Enriched narratives can reduce cybersickness in virtual reality (VR) for people with little-to-no video game experience, according to a new study by researchers from the University of Waterloo’s Multisensory Brain and Cognition (MBC) Lab in the Department of Kinesiology and the Games Institute.
Authors Séamas Weech, Sophie Kenny, Markus Lenizky, and Michael Barnett-Cowan posed the question: How does a narrative—the context and details that surround a virtual environment—affect your sense of presence (the feeling of “being there”), and cybersickness (nausea, disorientation, and eye strain in VR)?
The findings revealed a tendency for increased presence when a rich narrative context was provided, but a more nuanced pattern of data was found for cybersickness. Specifically, the authors report that individual differences in video game experiences strongly impact the way enriched narratives relate to cybersickness.
Increased presence was reported after the delivery of an enriched narrative context, although enriched narrative only reduced cybersickness for non-gamers. These results confirm that both factors can be modulated in a beneficial manner for virtual reality users by means of [narrative context] interventions.
Video games offered a powerful tool for these researchers to learn more about their participants, and allowed them to tap into a “highly complex relationship between narrative, presence, and cybersickness in VR”. They speculate that, while people with more video game experience are predisposed to less cybersickness, those with little gaming experience would benefit significantly from enriched narratives before immersing themselves in a VR environment.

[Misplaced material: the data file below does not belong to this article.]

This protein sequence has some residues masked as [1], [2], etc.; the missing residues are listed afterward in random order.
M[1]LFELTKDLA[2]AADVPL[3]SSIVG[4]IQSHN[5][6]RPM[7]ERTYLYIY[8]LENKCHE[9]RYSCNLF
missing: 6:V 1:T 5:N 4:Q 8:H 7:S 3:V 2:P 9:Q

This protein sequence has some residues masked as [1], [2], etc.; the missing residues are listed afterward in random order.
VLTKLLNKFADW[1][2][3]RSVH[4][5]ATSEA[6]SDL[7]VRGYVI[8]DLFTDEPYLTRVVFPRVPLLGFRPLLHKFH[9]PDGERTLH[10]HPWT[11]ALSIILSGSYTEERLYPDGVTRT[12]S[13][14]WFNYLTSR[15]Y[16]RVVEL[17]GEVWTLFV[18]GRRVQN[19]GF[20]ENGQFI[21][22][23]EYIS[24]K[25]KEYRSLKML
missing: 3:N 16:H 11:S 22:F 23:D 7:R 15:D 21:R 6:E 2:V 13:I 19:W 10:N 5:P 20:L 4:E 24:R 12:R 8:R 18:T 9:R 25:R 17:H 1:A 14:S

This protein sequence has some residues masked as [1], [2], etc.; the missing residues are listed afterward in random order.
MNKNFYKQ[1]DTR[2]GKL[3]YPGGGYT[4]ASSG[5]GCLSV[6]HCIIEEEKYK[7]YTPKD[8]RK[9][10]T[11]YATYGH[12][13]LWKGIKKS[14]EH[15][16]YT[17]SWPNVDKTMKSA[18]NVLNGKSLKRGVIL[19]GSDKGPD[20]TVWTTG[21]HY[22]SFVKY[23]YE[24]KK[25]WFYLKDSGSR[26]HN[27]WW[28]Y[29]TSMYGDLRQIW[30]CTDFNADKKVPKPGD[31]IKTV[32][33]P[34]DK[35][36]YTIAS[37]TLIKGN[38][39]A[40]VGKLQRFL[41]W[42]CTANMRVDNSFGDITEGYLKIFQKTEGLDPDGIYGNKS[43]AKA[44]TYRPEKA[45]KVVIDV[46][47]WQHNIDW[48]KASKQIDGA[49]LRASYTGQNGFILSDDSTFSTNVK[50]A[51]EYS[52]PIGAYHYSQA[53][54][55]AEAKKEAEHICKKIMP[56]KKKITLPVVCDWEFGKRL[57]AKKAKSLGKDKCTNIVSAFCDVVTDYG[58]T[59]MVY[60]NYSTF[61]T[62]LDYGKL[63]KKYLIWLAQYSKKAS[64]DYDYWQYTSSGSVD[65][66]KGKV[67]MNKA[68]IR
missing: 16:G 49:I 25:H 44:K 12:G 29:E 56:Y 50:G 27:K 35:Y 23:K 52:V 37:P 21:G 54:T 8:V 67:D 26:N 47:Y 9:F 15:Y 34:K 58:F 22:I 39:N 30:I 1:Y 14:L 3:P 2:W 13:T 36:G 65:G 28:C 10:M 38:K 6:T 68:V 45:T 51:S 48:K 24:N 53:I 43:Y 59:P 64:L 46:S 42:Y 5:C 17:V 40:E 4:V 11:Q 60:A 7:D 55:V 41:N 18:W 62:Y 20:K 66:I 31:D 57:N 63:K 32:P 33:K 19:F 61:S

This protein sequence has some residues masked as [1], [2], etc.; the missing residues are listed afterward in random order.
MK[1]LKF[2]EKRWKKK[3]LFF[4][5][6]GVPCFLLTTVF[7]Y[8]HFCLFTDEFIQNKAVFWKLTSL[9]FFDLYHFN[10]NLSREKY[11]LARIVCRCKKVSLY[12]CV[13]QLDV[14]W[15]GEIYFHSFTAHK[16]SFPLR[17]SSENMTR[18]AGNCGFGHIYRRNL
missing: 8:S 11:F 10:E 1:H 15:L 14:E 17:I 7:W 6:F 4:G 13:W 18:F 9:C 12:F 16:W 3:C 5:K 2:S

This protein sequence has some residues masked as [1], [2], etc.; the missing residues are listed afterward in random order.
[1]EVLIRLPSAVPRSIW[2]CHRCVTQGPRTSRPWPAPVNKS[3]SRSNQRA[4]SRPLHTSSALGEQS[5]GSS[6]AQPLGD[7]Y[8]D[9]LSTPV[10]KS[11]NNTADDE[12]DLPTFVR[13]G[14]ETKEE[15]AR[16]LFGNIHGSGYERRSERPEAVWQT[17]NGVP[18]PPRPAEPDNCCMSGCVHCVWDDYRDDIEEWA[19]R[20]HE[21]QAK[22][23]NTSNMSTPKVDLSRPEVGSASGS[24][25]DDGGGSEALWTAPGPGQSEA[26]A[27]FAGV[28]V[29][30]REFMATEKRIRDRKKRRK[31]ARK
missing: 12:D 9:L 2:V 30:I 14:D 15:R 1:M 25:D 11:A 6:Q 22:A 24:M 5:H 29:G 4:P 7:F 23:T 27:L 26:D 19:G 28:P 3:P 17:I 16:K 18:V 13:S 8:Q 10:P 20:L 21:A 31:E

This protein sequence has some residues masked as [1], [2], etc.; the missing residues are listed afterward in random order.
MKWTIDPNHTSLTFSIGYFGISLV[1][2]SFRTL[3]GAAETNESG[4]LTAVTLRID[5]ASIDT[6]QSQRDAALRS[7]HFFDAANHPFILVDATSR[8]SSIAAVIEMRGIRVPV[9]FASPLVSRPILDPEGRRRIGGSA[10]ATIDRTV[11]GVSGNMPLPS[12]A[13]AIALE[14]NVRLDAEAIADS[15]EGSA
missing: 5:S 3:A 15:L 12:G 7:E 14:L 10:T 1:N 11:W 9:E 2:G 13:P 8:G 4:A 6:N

The authors partnered with THEMUSEUM in Kitchener, Ontario, in order to run a large-scale replication of their lab experiment with an age-diverse sample of over 150 participants. Their results found that, enriched narratives decrease cybersickness when participants have little-to-no video game experience.
According to the study authors, the results provide important insights into how the brain’s processing of multiple sensory inputs can be affected by high-level information, such as the narrative of a VR game. They report that those with little gaming experience are highly sensitive to conflicts between information in VR, and that for these individuals, “enriched narrative is expected to enhance presence and reduce cybersickness due to the decreased focus on… their own physiological response to multisensory conflicts in VR.”
The research of these University of Waterloo scientists and others brings us closer to understanding cybersickness. This will, according to the authors, lead to critical targeted interventions that change the way we, and our brains, experience VR.